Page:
There will be a different kind of March Madness going on in Washington, D.C., this month as Congressional Republicans and Democrats attempt to agree on a spending package that will keep the government running through the end of the fiscal year.
In a visit to the Journal Feb. 22, Sen. Lisa Murkowski said her staff uses the term "March Madness" to describe the wave of constituents representing communities and organizations who descend on D.C. to press their funding needs each year.
Any special requests won't be going anywhere, however, now that Senate Appropriations Committee Chairman Daniel Inouye, D-Hawaii, has stated he will not accept earmark requests for the next two years.
That doesn't mean Murkowski is turning a deaf ear. On the contrary, she said she has told Alaskans that, "know we won't be submitting your priorities, but as your representative, I need to know what they are. I need to be working with you to advance your priorities."
While much of the focus of the short-term cost cutting has focused on low-hanging fruit like earmarks, the long-term fight over major federal obligations such as entitlements and transportation figure to be where the real fight will be for Alaska's Congressional delegation.
The state has budgeted for $845.6 million in federal transportation funds and $871 million in Medicaid funds for fiscal year 2012. Changes in Medicaid eligibility are causing budget crunches around the nation; in Alaska, the state may be required to come up with another $123 million to cover its matching obligations.
Per capita federal spending in Alaska is also exemplified by transportation funding, and any changes in the formula would have a tremendous impact on a state one-fifth the size of the Lower 48 with a road system smaller than that in Rhode Island.
Alaska's receipts of federal funds have been under fire since 2005, when the infamous "Bridge to Nowhere" came to light following the Hurricane Katrina disaster as Congress sought funds to meet the recovery needs of the Gulf coast.
Murkowski also spoke about fighting for Alaska as its federal funding comes under near-constant attack.
"By golly, I'm going to work for those federal dollars that come to our state and I'm not going to apologize for any of those efforts," she said. "I'm going to continue to make an awfully strong argument that when it comes to energy infrastructure and transportation, that is an obligation of the federal government."
The House and Senate were expected to reach an agreement on a brief extension of the continuing resolution to keep the federal government operating while a budget for the rest of the fiscal year that achieves meaningful spending cuts is crafted.
The question is no longer whether to cut the budget, but where and by how much. That represents a seismic shift in the way Washington has operated in Murkowski's eight years in the Senate.
"This is entirely different," Murkowski said. "The conversations are bipartisan. People are really quite concerned about our levels of debt and what we're going to do about it. When you have (Republican) Tom Coburn and (Democrat) Dick Durbin agreeing to focus on an issue like entitlement reform, it speaks to the extent of the problem."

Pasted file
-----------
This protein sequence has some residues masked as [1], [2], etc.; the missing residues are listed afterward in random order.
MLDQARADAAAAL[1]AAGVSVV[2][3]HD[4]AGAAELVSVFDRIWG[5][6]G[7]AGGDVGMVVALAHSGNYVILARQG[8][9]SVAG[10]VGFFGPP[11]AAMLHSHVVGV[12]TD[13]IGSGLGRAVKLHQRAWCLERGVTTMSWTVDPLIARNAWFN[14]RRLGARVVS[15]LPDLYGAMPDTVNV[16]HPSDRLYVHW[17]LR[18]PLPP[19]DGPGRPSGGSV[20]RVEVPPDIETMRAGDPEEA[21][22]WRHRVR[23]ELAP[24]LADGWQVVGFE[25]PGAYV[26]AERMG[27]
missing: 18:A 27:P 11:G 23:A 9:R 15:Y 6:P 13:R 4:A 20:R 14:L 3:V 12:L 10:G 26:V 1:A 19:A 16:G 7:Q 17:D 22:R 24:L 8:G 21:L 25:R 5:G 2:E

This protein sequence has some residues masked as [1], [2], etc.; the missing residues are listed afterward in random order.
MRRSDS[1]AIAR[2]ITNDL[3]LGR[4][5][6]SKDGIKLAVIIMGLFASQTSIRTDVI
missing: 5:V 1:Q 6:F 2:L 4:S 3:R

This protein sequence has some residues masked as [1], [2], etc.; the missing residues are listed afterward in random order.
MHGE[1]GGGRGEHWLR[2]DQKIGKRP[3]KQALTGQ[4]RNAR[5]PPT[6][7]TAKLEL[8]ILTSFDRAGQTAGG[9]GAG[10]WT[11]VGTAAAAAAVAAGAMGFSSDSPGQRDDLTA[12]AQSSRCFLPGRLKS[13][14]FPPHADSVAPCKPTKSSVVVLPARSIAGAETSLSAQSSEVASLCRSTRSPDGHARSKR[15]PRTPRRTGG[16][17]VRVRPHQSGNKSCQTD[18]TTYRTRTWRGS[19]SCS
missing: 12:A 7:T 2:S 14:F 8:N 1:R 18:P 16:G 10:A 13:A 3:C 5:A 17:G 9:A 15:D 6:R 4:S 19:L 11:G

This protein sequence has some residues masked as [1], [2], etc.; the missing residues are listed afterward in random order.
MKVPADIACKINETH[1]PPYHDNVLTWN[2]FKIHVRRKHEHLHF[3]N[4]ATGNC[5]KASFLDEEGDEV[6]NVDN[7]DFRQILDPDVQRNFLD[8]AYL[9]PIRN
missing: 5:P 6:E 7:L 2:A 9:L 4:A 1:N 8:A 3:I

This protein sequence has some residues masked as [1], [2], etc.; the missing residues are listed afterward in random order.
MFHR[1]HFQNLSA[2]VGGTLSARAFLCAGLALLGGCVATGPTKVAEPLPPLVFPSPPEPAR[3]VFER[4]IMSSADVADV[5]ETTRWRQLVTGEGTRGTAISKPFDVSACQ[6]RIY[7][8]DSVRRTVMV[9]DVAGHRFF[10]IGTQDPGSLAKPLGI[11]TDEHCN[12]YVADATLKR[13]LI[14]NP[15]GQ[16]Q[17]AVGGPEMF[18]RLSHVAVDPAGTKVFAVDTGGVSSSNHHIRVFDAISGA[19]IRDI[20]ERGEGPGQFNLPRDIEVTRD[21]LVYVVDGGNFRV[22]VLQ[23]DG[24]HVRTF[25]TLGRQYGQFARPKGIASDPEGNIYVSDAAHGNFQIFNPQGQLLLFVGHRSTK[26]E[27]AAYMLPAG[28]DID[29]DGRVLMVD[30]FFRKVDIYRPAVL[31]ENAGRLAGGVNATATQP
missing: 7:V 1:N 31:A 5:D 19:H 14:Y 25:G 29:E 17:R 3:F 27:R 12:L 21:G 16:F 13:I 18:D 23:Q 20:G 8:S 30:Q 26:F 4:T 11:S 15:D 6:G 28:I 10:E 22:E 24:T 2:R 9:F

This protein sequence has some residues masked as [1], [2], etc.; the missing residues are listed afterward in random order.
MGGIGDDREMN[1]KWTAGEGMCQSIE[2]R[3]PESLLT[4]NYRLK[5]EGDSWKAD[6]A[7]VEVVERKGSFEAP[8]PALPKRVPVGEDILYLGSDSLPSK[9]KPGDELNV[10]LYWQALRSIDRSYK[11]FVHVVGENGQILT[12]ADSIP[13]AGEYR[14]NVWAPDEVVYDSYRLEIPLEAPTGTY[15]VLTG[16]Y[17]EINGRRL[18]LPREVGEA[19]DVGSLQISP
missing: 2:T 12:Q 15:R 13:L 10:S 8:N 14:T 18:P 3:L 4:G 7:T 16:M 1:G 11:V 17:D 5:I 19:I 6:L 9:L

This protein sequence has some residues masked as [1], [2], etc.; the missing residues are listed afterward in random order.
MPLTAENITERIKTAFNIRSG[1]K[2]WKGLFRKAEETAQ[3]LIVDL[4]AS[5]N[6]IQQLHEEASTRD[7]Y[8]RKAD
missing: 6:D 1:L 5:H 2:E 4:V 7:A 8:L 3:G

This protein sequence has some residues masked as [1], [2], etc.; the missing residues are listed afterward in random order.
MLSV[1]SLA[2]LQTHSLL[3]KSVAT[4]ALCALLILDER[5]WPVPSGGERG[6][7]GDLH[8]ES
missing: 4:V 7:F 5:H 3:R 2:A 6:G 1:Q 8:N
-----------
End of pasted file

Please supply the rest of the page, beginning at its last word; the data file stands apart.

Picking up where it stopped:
Calling much of the cost cutting "indiscriminate," Murkowski said she did not expect the Senate to come close to the $60 billion in cuts approved Feb. 18 by the House of Representatives for the final seven months of the fiscal year ending Sept. 30.
"The Senate is not going to go along with the full extent of the House cuts," she said.
Spurred by an upstart freshman class of more than 80 Republicans, the new blood forced its leadership to hold to its 2010 campaign pledge of $100 billion in cuts for its first budget. The cuts approved are the pro-rated equivalent of $100 billion for a full fiscal year.
"I don't know how to say this without sounding derogatory, but I think it was so important to them to meet this milestone that sounded really impressive," Murkowski said. "They were talking about half of this initially, and some of the newly elected said, 'no, no, no, that's not nearly good enough. We're going to be cutting this incredible amount and by gosh we are going to meet that goal.'"
With the debt ceiling of $14.3 trillion fast approaching -- requiring Congress to approve an increase to keep the government going -- Murkowski said Republicans are simply not going to agree to an increase in the debt ceiling without structural budget reform.
"Nobody on the 'R' side is willing to take on that price unless there are some real and meaningful reductions in spending and an effort to almost put a straightjacket on our ability for unlimited spending," Murkowski said.
The capital markets will be watching closely to see what kind of spending restraint Congress enacts. Failure to adopt real reform could send the cost of U.S. debt -- until now relatively low as investors accept low returns in exchange for a safe investment -- spiraling upward and thereby put interest rates for all borrowers through the roof.
Murkowski supports a Constitutional balanced budget amendment and is a co-sponsor of the effort along with Sens. Orrin Hatch, R-Utah, and John Cornyn, R-Texas. Even though ratification would take years, Murkowski such a move would reassure markets.
"In terms of sending a signal, it does very clearly send a signal," she said of a Constitutional amendment. "So a lot of what you may see is not an, 'a-ha, we've reduced spending by $50 billion.' But what we have done, the Congress, has clearly committed to reductions in spending and dealing with the debt, and this is how they're doing it."
Fellow Alaska U.S. Mark Begich agreed that bond markets need a strong signal that Congress is serious about getting its deficits under control.
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